The most recent Nut/OS beta includes UFLASH, which is optimized for serial flash chips. It requires a few hundred bytes of RAM only and has an excellent wear leveling performance.



Nut/OS contains a feature rich TCP/IP stack. Although quite similar, the API is not fully BSD-compatible. It uses its own set of functions. The great thing is, however, that established connections can be associated to stdio streams. For network communication, applications can use the full set of stdio routines like fprintf, fscanf, fgetc etc.

Beside basic TCP and UDP sockets, several high level protocols are included as well. The latest version supports DHCP, DNS, FTP, HTTP, SMTP, SNMP, SNTP, syslog and others.

Getting Started

Using Nut/OS on Ethernut 1.3
The [[../hardware/enut1/index.html|Ethernut 1.3 reference hardware]] is based on the 8-bit ATmega128.

Using Nut/OS on Ethernut 2.1
Like Ethernut 1.3, the [[../hardware/enut2/index.html|Ethernut 2.1 reference hardware]] uses an ATmega128 CPU, but offers more memory, fast Ethernet and an RS-485 interface.

Using Nut/OS on Ethernut 3.0
The [[../hardware/enut3/index.html|Ethernut 3.0 Board]] comes with a fast 32-bit CPU.

Using Nut/OS on the Elektor Internet Radio
Also equipped with a 32-bit CPU, the [[../hardware/eir/index.html|Elektor Internet Radio]] not only has very large memory areas, but also the world's first Ogg Vorbis hardware encoder chip.

Large collection of code snippets and tiny examples.

Additional Documents

Must Have

[[../../pdf/enswm28e.pdf|Nut/OS Software Manual]]
How to install and use Nut/OS.

[[../../api/index.html|Online API Documentation]]

[[../../api-beta/index.html|API Documentation of the beta release]]

More documents

NEW: Porting Nut/OS
... to new platforms.

[[../documents/ntn-6_spi.html|SPI Bus Support]]
Technical details about SPI drivers.

[[../documents/arm-exceptions.html|ARM Exception Handling]]
Nut/OS doesn't provide any exception handling by default. This document shows how to implement an exception handler within your application.

[[../documents/arm-inline-asm.html|ARM GCC Inline Assembler Cookbook]]
The GNU C compiler for ARM RISC processors offers to embed assembly language code into C programs. This cool feature may be used for manually optimizing time critical parts of the software or to use specific processor instruction, which are not available in the C language.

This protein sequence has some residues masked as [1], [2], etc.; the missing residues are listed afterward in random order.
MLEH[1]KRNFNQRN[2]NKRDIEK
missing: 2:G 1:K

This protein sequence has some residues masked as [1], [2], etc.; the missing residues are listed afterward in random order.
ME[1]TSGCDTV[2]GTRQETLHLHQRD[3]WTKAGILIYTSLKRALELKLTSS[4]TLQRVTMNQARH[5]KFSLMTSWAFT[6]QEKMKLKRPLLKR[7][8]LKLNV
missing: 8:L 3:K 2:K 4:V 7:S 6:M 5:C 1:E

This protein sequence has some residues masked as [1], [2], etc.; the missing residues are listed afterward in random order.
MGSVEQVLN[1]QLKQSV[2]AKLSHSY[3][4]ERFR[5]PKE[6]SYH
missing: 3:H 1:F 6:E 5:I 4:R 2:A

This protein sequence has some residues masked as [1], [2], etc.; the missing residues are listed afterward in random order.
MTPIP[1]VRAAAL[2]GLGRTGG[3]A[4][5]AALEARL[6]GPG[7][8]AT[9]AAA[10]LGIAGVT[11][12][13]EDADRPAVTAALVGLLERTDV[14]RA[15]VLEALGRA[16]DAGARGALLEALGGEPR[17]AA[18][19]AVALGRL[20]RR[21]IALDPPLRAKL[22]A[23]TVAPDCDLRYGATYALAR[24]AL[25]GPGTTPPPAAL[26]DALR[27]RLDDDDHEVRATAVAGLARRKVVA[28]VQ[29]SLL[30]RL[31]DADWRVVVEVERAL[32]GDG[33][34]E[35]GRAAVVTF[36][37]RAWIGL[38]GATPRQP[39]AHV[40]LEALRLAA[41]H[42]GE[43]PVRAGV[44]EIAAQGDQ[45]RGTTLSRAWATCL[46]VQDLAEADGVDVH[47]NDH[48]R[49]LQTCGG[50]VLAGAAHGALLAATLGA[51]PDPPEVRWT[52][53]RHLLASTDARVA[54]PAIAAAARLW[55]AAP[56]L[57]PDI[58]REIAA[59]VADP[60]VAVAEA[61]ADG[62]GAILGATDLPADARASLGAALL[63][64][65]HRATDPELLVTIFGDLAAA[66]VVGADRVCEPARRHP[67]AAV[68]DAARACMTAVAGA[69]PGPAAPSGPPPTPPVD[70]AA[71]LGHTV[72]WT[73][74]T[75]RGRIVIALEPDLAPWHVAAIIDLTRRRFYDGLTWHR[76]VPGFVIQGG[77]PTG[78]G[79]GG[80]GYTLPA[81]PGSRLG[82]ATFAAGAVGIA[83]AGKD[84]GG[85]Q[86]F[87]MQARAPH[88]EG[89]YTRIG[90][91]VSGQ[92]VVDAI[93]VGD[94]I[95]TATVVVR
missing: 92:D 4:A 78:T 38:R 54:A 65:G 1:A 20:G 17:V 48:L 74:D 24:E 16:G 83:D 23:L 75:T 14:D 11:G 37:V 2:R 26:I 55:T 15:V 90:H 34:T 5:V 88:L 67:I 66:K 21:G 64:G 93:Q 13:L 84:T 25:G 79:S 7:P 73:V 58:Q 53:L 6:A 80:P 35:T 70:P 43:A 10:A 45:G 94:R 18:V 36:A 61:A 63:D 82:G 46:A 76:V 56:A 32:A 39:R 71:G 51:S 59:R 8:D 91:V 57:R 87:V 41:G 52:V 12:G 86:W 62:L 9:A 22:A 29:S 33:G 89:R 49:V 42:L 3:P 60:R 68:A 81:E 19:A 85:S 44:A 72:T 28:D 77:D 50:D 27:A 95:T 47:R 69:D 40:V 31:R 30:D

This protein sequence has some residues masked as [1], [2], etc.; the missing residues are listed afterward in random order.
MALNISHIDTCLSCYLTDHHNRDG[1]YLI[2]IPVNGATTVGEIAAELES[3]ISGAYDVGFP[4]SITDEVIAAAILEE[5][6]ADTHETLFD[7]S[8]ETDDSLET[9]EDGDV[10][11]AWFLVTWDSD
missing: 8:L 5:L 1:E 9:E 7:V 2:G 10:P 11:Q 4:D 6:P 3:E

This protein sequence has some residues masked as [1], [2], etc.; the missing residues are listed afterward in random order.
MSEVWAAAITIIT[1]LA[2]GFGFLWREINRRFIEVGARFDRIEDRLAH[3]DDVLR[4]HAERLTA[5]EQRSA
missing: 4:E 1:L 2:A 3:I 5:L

[[../documents/led.html|LED control]]
A beginner's guide to connecting external hardware.

[[../documents/ntn-4_floats.html|Floating Point Support]]
The kernel won't need it, but your application may want to read or write floating point numbers.

[[../hardware/enut2/rs485.html|Using RS485 with Ethernut 2]]
Jumper settings, configuration and sample code.

[[../documents/at91sam9260.html|Running Nut/OS on the AT91SAM9260]]
A step by step guide. Preliminary.

[[../documents/at91sam7x256.html|Running Nut/OS on the AT91SAM7X]]
Access your MultiMedia Card on the AT91SAM7X Evaluation Kit via FTP.

[[../documents/atmega2561.html|Running Nut/OS on the ATmega2561]]
Preliminary support for the ImageCraft Compiler running on Windows.

[[../documents/watchdog.html|Using the Hardware Watchdog]]
How to implement a timer interrupt handler for Ethernut 3.

[[../documents/at91-timer-irq.html|AT91 Timer Interrupts]]
How to implement a timer interrupt handler for Ethernut 3.

[[../documents/phat.html|Using the PHAT File System]]
Making your MMC interface on Ethernut 3 work.

[[../documents/ntn-3_broadcast.html|Using UDP Broadcasts]]
This paper presents a simple tool to discover all Ethernuts in a local network.

Partly outdated

[[../documents/npl.html|Nut Programmable Logic]]
This tutorial teaches you to modify the CPLD on Ethernut 3.

[[../documents/webradio.html|MP3 Streaming]]
A step by step guide on how to build a stand-alone Embedded Internet Radio.

[[../documents/ntn-1_ppp.html|Setting up PPP]]
This paper provides helpful information about how to get started with Ethernut's PPP.

[[../documents/sam-web-radio.html|SAM Internet Radio]]
Implementing an Internet Radio on the AT91SAM9260 and AT91SAM7X Evaluation Kits.

[[../documents/ntn-2_events.html|Nut/OS Events]]
This paper explains Nut/OS event handling internals.

CPU and Memory Requirements

[[../../pdf/entet100.pdf|Nut/OS Threads, Events and Timers]]
Recommended reading for application programmers.

[[../../pdf/enmem21e.pdf|Nut/OS Memory Considerations]]
Includes a design proposal for bank switched RAM.